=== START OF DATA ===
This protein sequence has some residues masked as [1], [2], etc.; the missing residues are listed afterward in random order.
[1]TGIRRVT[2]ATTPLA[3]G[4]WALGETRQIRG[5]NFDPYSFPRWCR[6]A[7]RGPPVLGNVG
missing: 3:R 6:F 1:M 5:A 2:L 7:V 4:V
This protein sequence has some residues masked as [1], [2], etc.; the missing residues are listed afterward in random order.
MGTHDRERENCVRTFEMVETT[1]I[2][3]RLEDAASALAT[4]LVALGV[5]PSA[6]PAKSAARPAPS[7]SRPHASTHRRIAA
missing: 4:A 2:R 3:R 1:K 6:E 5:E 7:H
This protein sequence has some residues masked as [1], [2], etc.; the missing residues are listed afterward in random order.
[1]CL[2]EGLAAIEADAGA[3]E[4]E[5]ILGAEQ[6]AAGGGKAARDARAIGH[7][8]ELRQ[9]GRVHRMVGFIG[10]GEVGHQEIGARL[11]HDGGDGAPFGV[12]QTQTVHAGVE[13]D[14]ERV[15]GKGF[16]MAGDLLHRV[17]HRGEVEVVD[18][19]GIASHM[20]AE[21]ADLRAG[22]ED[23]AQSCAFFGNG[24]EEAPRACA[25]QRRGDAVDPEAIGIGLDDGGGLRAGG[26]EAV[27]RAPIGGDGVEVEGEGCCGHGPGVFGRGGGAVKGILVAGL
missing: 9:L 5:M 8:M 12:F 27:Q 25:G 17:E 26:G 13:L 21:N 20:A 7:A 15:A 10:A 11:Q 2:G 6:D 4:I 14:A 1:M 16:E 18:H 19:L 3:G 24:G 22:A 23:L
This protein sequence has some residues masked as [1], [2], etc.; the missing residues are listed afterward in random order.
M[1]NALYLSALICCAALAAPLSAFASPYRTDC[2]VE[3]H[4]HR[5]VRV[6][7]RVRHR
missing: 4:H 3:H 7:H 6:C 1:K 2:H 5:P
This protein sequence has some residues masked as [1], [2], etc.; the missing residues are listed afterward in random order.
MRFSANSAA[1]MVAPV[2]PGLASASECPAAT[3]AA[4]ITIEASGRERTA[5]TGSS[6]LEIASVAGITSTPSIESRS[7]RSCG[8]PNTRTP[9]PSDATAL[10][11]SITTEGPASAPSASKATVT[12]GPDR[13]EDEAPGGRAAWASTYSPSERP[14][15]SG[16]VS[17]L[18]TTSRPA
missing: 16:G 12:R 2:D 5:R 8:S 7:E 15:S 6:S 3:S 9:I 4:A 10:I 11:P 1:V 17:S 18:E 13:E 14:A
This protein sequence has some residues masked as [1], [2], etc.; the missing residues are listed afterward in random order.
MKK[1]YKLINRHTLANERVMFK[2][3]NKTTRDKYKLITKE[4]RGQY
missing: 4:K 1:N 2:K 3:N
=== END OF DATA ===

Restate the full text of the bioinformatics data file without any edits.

This protein sequence has some residues masked as [1], [2], etc.; the missing residues are listed afterward in random order.
[1]TGIRRVT[2]ATTPLA[3]G[4]WALGETRQIRG[5]NFDPYSFPRWCR[6]A[7]RGPPVLGNVG
missing: 3:R 6:F 1:M 5:A 2:L 7:V 4:V
This protein sequence has some residues masked as [1], [2], etc.; the missing residues are listed afterward in random order.
MGTHDRERENCVRTFEMVETT[1]I[2][3]RLEDAASALAT[4]LVALGV[5]PSA[6]PAKSAARPAPS[7]SRPHASTHRRIAA
missing: 4:A 2:R 3:R 1:K 6:E 5:E 7:H
This protein sequence has some residues masked as [1], [2], etc.; the missing residues are listed afterward in random order.
[1]CL[2]EGLAAIEADAGA[3]E[4]E[5]ILGAEQ[6]AAGGGKAARDARAIGH[7][8]ELRQ[9]GRVHRMVGFIG[10]GEVGHQEIGARL[11]HDGGDGAPFGV[12]QTQTVHAGVE[13]D[14]ERV[15]GKGF[16]MAGDLLHRV[17]HRGEVEVVD[18][19]GIASHM[20]AE[21]ADLRAG[22]ED[23]AQSCAFFGNG[24]EEAPRACA[25]QRRGDAVDPEAIGIGLDDGGGLRAGG[26]EAV[27]RAPIGGDGVEVEGEGCCGHGPGVFGRGGGAVKGILVAGL
missing: 9:L 5:M 8:M 12:F 27:Q 25:G 17:E 26:G 13:L 21:N 20:A 7:A 15:A 10:A 11:Q 2:G 6:D 4:I 14:A 1:M 16:E 18:H 19:L 3:G 24:G 22:A 23:L
This protein sequence has some residues masked as [1], [2], etc.; the missing residues are listed afterward in random order.
M[1]NALYLSALICCAALAAPLSAFASPYRTDC[2]VE[3]H[4]HR[5]VRV[6][7]RVRHR
missing: 4:H 3:H 7:H 6:C 1:K 2:H 5:P
This protein sequence has some residues masked as [1], [2], etc.; the missing residues are listed afterward in random order.
MRFSANSAA[1]MVAPV[2]PGLASASECPAAT[3]AA[4]ITIEASGRERTA[5]TGSS[6]LEIASVAGITSTPSIESRS[7]RSCG[8]PNTRTP[9]PSDATAL[10][11]SITTEGPASAPSASKATVT[12]GPDR[13]EDEAPGGRAAWASTYSPSERP[14][15]SG[16]VS[17]L[18]TTSRPA
missing: 16:G 12:R 2:D 5:R 8:S 7:E 15:S 6:S 3:S 9:I 4:A 10:I 11:P 1:V 17:S 18:E 13:E 14:A
This protein sequence has some residues masked as [1], [2], etc.; the missing residues are listed afterward in random order.
MKK[1]YKLINRHTLANERVMFK[2][3]NKTTRDKYKLITKE[4]RGQY
missing: 4:K 1:N 2:K 3:N